How the Confirmation Vote for Neil Gorsuch Strengthens the Biden Rule

On February 13, 2016, Supreme Court Justice Antonin Scalia died in his sleep. Within hours of the news being released, Senate Majority Leader Mitch McConnell (R-KY) announced that the choice of Scalia's successor should be left to the next president. Accordingly, the Senate refused to so much as hold a hearing on President Barack Obama's nominee, Merrick Garland. Senate Republicans quickly began calling their position the "Biden Rule," after a speech that then-Senator Joe Biden (D-DE) made on the Senate floor in 1992. Republicans' treatment of Garland, as well as Democrats' treatment of Scalia's ultimate successor, Neil Gorsuch, lend support to the case made by Biden that Supreme Court nominations should not be considered during a presidential election year.

The Biden Rule

You can read the text of Biden's speech or watch it below in its entire hour-and-a-half glory, but I'll summarize the important parts:

  1. The confirmation process for Supreme Court nominees is broken.
  2. The Senate has a tradition against acting on Supreme Court nominations in a presidential election year.
  3. Because it is unlikely the Senate can fix the confirmation process during an election year:
    • The president should follow his predecessors' practice by declining to nominate a new Supreme Court justice should the need arise during 1992; and
    • If the president nominates someone, the Senate Judiciary Committee should seriously consider not scheduling confirmation hearings until after the election.

Biden's First Premise & The Confirmation of Neil Gorsuch

Republicans invoking the Biden Rule tended to omit Biden's first premise, that Supreme Court confirmations are broken. They likely could have made the same case Biden did in 1992, but they never attempted to. However, the confirmation vote on Neil Gorsuch bolsters that case. Here's one of the reasons Biden said the Supreme Court confirmation process was broken:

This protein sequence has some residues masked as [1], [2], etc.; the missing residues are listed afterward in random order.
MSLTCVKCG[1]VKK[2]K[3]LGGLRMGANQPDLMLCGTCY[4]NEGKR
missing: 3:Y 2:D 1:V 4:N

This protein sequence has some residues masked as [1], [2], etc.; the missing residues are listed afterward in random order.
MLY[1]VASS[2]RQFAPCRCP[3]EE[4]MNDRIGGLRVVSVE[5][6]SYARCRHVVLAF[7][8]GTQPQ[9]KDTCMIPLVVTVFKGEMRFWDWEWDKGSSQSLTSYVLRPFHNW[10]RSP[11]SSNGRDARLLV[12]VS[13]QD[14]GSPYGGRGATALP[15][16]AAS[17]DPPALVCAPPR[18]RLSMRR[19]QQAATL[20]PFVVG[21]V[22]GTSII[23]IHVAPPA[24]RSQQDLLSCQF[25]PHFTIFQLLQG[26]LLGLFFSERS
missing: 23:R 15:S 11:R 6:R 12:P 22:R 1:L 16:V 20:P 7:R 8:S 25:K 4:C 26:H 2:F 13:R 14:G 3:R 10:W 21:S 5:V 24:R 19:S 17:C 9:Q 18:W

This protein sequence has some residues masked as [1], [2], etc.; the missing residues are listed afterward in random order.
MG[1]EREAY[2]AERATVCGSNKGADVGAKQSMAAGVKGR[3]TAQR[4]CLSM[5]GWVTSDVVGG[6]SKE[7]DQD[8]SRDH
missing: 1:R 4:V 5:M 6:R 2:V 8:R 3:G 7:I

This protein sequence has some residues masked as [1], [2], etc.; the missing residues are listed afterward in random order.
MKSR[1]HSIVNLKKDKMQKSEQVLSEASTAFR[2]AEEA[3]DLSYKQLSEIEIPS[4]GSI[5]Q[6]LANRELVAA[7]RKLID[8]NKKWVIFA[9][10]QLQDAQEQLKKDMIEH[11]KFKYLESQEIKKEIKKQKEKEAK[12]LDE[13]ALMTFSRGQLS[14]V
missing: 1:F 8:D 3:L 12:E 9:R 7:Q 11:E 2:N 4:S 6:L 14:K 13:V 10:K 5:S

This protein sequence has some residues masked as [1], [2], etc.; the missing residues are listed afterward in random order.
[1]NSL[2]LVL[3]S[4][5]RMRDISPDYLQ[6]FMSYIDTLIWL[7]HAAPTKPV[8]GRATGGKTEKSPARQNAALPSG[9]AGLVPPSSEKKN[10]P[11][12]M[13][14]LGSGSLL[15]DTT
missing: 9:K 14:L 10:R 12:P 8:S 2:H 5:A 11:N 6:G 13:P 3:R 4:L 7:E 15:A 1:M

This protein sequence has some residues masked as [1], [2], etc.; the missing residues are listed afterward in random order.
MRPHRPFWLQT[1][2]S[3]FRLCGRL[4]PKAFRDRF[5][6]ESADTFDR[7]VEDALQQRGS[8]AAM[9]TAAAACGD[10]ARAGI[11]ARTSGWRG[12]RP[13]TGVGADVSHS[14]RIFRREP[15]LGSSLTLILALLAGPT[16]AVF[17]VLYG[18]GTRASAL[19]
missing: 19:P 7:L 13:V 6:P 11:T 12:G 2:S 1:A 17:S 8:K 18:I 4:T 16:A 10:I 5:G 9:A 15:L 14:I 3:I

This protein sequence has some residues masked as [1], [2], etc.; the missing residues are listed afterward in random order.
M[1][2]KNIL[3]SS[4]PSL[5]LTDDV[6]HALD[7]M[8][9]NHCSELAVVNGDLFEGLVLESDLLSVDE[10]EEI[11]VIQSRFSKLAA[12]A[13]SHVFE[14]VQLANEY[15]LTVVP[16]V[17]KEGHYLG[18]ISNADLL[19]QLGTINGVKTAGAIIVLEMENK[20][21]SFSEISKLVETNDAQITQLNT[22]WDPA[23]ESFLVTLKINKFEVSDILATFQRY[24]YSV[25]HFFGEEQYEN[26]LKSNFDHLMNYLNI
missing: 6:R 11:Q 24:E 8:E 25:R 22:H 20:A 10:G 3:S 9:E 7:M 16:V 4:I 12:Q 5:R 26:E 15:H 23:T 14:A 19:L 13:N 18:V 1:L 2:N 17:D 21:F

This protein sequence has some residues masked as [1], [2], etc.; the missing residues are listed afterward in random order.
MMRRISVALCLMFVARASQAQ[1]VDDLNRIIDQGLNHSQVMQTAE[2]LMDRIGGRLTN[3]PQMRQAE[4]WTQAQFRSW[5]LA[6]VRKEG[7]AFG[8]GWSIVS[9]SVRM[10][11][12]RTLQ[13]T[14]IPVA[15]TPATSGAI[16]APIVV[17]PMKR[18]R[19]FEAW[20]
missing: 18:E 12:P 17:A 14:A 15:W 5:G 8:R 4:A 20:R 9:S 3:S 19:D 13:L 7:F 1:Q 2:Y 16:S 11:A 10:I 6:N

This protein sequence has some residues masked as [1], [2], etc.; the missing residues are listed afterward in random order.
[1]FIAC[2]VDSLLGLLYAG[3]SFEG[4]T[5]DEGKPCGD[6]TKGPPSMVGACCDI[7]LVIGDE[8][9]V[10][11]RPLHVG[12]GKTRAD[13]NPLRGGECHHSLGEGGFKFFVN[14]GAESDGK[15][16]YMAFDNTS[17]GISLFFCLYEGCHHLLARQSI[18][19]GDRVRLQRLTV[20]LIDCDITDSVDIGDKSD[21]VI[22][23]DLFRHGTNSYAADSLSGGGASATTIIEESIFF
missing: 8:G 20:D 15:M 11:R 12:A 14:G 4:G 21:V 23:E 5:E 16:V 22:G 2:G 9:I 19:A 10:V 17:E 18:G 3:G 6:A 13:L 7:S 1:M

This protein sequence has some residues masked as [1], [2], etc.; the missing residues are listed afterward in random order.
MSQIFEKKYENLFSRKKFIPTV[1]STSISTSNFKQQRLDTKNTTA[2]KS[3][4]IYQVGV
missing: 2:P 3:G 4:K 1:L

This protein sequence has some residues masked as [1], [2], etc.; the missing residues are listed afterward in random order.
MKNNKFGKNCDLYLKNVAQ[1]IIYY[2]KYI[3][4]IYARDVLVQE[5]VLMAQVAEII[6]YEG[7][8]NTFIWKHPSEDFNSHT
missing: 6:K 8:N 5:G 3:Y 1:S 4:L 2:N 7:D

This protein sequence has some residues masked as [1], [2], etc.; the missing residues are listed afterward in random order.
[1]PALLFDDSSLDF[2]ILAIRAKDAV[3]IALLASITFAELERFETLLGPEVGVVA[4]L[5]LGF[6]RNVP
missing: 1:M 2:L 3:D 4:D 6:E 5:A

Of Presidents Reagan's and Bush's last seven selections of the Court, two were not confirmed and two more were approved with the most votes cast against them in the history of the United States of America.

With Gorsuch being confirmed by a vote of 54-45, here's how Biden's case looks from the vantage of 2017: Of the last seven nominees--

  • Two--Harriet Miers and Merrick Garland--were not confirmed.
  • Three--Samuel Alito, Elena Kagan, and Neil Gorsuch--were confirmed with more votes cast against them than had been cast against William Rehnquist to be chief justice, one of the two mentioned by Biden as having had "the most votes cast against them" in American history. (The other was Clarence Thomas, who still sits on the Court.)
  • Additionally, two--Samuel Alito and Neil Gorsuch--were subjected to a cloture vote, and one of them--Neil Gorsuch--initially failed at that stage. Gorsuch was only the fourth Supreme Court nominee subjected to a cloture vote. (The three prior nominees were Alito, William Rehnquist, and Abe Fortas.)

In summary, the confirmation of Neil Gorsuch shows that Biden's concerns about the process of confirming Supreme Court nominees in 1992 remain valid twenty-five years later. If Democrats control the Senate in 2020, they will be able to invoke not only Republicans' treatment of Merrick Garland in 2016, but also the full version of the Biden Rule in refusing to consider a Supreme Court nomination that year, should the need arise.